McKinsey & Company have recently published a sector by sector report highlighting the impact of the Covid-19 pandemic. One of their exhibits, copied below, reiterates the highly negative disruption caused to the retail sector and, in particular, the availability of finance for retail property owners. However, a quick glimpse over the infographic does not tell the whole story; it seems that Covid-19 has contributed to the increasing popularity of the supermarket with investors.

The impact of on-line sales on the retail sector has of course been exacerbated by the Covid-19 pandemic with the result that many lenders are now reluctant to finance retail assets. But there are nevertheless good opportunities to finance retail for the right assets that are in the right locations.  We are continuing to observe the appeal of supermarket assets to investors and lenders alike as evidenced by the recent acquisition of nine supermarkets by Supermarket Income REIT plc with finance being provided by HSBC, Bayerishe Landesbank and Wells Fargo.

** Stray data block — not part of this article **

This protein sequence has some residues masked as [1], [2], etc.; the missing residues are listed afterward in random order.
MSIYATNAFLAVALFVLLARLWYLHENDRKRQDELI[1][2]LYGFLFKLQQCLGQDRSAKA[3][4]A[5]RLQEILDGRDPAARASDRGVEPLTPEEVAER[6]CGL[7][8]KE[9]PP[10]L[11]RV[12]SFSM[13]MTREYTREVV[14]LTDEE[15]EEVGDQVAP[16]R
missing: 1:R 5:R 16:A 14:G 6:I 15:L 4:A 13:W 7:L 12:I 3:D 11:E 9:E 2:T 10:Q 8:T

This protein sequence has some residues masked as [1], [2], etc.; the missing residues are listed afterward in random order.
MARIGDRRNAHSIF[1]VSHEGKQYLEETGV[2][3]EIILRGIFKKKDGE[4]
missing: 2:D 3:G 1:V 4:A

Our experience shows that lenders are also willing to finance shopping centres and retail parks that include supermarkets as anchor tenants. This is no surprise when research from Savills shows that, whilst shopping centre yields have widened by 40 basis points since 2018, those for prime retail parks (that include supermarkets) have only widened by 10 basis points.

Real Capital Analytics also flagged recently that supermarkets are still popular with equity investors; noting that the sales of European grocery stores exceeded the rest of the retail sector combined in Q2 this year.

The lesson here, as most recently reported by Real Estate Capital, is not to write off financing retail assets, particularly where supermarkets are involved. 

Source: A rolling disruption: Covid-19’s implications for private equity and portfolio companies (McKinsey & Company)